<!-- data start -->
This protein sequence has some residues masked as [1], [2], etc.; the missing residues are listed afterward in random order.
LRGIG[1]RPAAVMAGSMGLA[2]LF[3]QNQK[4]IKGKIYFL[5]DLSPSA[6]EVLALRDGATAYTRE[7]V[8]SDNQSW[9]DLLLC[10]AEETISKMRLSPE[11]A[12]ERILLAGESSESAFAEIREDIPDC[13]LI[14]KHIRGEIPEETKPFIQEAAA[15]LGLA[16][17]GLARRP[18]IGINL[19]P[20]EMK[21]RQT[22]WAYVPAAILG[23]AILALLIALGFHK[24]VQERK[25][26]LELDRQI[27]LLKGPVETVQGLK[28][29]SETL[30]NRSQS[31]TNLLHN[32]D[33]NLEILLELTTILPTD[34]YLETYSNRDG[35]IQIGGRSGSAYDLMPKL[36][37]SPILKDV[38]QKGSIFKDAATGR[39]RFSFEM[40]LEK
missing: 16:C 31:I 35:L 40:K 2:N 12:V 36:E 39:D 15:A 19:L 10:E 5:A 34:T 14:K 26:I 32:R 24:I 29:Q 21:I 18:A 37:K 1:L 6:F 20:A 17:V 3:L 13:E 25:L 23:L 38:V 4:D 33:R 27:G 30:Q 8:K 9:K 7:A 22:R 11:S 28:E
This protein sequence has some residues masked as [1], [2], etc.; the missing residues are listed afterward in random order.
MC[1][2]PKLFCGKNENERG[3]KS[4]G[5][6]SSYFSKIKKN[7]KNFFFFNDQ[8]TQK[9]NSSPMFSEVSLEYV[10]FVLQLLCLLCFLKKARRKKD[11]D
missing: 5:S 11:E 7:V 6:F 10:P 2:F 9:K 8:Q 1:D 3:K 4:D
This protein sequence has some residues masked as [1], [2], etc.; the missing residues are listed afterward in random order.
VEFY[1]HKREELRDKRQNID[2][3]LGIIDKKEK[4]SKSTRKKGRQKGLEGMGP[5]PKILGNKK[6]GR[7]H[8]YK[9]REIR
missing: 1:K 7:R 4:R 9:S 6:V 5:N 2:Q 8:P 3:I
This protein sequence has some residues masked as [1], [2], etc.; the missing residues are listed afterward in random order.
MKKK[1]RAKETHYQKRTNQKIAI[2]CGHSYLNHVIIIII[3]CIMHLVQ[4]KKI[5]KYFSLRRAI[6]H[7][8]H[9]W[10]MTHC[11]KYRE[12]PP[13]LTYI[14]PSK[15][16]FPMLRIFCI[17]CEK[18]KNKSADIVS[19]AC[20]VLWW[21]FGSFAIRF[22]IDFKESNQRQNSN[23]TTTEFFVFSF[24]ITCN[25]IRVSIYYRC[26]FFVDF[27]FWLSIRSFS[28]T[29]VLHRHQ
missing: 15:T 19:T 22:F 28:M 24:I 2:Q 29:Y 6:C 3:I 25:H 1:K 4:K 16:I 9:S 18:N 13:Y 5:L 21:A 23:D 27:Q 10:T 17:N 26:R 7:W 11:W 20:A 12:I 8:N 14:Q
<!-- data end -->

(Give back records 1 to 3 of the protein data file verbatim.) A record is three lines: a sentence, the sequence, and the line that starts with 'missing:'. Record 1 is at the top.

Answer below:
This protein sequence has some residues masked as [1], [2], etc.; the missing residues are listed afterward in random order.
LRGIG[1]RPAAVMAGSMGLA[2]LF[3]QNQK[4]IKGKIYFL[5]DLSPSA[6]EVLALRDGATAYTRE[7]V[8]SDNQSW[9]DLLLC[10]AEETISKMRLSPE[11]A[12]ERILLAGESSESAFAEIREDIPDC[13]LI[14]KHIRGEIPEETKPFIQEAAA[15]LGLA[16][17]GLARRP[18]IGINL[19]P[20]EMK[21]RQT[22]WAYVPAAILG[23]AILALLIALGFHK[24]VQERK[25][26]LELDRQI[27]LLKGPVETVQGLK[28][29]SETL[30]NRSQS[31]TNLLHN[32]D[33]NLEILLELTTILPTD[34]YLETYSNRDG[35]IQIGGRSGSAYDLMPKL[36][37]SPILKDV[38]QKGSIFKDAATGR[39]RFSFEM[40]LEK
missing: 16:C 31:I 35:L 40:K 2:N 12:V 36:E 39:D 15:A 19:L 10:E 5:A 34:T 14:K 26:I 32:R 24:I 29:Q 21:I 18:A 37:K 1:L 6:F 20:A 17:V 3:L 13:E 25:L 23:L 38:V 4:D 33:R 27:G 30:Q 8:K 9:K 7:A 22:R 11:S 28:E
This protein sequence has some residues masked as [1], [2], etc.; the missing residues are listed afterward in random order.
MC[1][2]PKLFCGKNENERG[3]KS[4]G[5][6]SSYFSKIKKN[7]KNFFFFNDQ[8]TQK[9]NSSPMFSEVSLEYV[10]FVLQLLCLLCFLKKARRKKD[11]D
missing: 5:S 11:E 7:V 6:F 10:P 2:F 9:K 8:Q 1:D 3:K 4:D
This protein sequence has some residues masked as [1], [2], etc.; the missing residues are listed afterward in random order.
VEFY[1]HKREELRDKRQNID[2][3]LGIIDKKEK[4]SKSTRKKGRQKGLEGMGP[5]PKILGNKK[6]GR[7]H[8]YK[9]REIR
missing: 1:K 7:R 4:R 9:S 6:V 5:N 2:Q 8:P 3:I